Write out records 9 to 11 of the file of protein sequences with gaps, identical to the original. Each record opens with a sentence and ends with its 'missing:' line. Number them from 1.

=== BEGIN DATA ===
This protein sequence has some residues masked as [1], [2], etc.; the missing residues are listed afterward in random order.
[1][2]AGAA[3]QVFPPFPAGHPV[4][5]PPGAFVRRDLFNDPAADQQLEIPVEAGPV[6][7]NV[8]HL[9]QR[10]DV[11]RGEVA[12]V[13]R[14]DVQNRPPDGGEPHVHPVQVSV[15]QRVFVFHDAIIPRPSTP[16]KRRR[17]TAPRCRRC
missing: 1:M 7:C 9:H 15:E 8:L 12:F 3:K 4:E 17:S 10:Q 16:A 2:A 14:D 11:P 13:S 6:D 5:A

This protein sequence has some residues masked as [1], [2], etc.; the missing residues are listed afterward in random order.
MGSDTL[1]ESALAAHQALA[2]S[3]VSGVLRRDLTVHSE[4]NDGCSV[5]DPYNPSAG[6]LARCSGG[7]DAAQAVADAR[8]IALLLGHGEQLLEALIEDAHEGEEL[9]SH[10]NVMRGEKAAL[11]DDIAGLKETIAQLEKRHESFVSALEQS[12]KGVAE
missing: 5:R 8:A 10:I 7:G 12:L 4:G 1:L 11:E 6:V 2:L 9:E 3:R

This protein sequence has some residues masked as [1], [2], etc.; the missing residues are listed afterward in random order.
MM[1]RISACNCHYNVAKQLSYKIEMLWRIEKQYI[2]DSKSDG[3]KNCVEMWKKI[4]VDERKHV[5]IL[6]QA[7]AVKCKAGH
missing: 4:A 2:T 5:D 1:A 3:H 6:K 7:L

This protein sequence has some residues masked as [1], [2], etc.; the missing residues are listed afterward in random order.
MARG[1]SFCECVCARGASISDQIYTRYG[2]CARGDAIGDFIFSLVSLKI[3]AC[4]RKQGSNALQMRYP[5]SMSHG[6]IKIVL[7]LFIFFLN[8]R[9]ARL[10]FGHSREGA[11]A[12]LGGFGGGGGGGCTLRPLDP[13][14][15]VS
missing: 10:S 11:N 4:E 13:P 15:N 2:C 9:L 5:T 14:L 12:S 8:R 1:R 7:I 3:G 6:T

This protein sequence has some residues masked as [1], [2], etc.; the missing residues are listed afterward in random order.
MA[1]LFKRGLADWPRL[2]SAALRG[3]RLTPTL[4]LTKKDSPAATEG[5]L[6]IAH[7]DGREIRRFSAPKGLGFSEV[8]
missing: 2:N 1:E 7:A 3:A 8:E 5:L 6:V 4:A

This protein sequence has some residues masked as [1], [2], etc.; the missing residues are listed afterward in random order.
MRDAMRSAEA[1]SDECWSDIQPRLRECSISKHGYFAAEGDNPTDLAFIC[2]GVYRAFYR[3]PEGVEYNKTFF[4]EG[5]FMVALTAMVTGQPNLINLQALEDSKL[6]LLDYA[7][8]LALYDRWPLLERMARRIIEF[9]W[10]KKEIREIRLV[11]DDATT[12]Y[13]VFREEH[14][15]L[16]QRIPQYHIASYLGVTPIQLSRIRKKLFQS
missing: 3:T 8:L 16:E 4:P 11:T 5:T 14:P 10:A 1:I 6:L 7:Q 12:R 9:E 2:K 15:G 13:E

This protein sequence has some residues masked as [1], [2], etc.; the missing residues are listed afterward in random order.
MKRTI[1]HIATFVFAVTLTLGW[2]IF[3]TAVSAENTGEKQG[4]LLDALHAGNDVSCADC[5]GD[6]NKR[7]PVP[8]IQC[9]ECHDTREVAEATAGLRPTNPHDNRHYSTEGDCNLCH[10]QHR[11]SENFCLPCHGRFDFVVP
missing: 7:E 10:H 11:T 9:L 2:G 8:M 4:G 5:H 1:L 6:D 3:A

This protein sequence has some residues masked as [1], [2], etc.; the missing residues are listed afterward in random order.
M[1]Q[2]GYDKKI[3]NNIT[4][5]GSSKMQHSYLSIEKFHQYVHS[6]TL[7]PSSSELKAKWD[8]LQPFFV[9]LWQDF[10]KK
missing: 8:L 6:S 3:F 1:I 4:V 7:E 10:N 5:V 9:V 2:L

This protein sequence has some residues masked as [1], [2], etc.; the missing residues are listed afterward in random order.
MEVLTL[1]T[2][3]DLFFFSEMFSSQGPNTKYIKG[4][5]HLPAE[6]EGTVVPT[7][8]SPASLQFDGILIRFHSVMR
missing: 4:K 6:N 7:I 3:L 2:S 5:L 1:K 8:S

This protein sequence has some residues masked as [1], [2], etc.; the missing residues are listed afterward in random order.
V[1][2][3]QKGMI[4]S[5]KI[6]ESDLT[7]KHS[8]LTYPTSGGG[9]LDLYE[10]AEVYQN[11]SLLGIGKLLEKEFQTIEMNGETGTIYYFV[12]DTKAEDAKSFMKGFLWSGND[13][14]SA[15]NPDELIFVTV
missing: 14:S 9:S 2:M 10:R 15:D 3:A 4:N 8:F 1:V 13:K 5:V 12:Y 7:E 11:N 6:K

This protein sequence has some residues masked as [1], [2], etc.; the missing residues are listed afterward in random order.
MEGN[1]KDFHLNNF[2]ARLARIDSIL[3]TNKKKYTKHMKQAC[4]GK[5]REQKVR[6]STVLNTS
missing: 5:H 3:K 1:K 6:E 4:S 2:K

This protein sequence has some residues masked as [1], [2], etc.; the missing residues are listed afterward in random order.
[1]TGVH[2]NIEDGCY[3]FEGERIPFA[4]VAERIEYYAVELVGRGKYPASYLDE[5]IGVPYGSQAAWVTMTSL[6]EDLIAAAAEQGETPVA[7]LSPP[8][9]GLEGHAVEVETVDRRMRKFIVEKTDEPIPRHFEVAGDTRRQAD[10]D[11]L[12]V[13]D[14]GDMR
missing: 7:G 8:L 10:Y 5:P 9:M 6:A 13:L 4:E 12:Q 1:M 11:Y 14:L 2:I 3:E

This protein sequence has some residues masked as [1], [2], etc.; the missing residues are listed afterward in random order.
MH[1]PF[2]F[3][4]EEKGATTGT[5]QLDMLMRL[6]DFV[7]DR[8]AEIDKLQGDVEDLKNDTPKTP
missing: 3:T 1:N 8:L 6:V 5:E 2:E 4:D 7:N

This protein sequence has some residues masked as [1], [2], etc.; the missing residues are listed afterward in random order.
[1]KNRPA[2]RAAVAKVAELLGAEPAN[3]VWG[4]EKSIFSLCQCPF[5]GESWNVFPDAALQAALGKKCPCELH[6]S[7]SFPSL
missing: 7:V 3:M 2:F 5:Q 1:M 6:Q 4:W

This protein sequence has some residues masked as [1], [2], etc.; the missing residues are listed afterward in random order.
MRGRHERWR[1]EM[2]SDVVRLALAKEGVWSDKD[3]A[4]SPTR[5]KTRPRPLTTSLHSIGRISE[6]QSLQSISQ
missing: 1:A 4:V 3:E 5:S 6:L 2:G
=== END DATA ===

This protein sequence has some residues masked as [1], [2], etc.; the missing residues are listed afterward in random order.
MEVLTL[1]T[2][3]DLFFFSEMFSSQGPNTKYIKG[4][5]HLPAE[6]EGTVVPT[7][8]SPASLQFDGILIRFHSVMR
missing: 4:K 6:N 7:I 3:L 2:S 5:L 1:K 8:S

This protein sequence has some residues masked as [1], [2], etc.; the missing residues are listed afterward in random order.
V[1][2][3]QKGMI[4]S[5]KI[6]ESDLT[7]KHS[8]LTYPTSGGG[9]LDLYE[10]AEVYQN[11]SLLGIGKLLEKEFQTIEMNGETGTIYYFV[12]DTKAEDAKSFMKGFLWSGND[13][14]SA[15]NPDELIFVTV
missing: 14:S 9:S 2:M 10:R 15:D 3:A 4:N 8:F 1:V 13:K 5:V 12:Y 7:E 11:N 6:K

This protein sequence has some residues masked as [1], [2], etc.; the missing residues are listed afterward in random order.
MEGN[1]KDFHLNNF[2]ARLARIDSIL[3]TNKKKYTKHMKQAC[4]GK[5]REQKVR[6]STVLNTS
missing: 5:H 3:K 1:K 6:E 4:S 2:K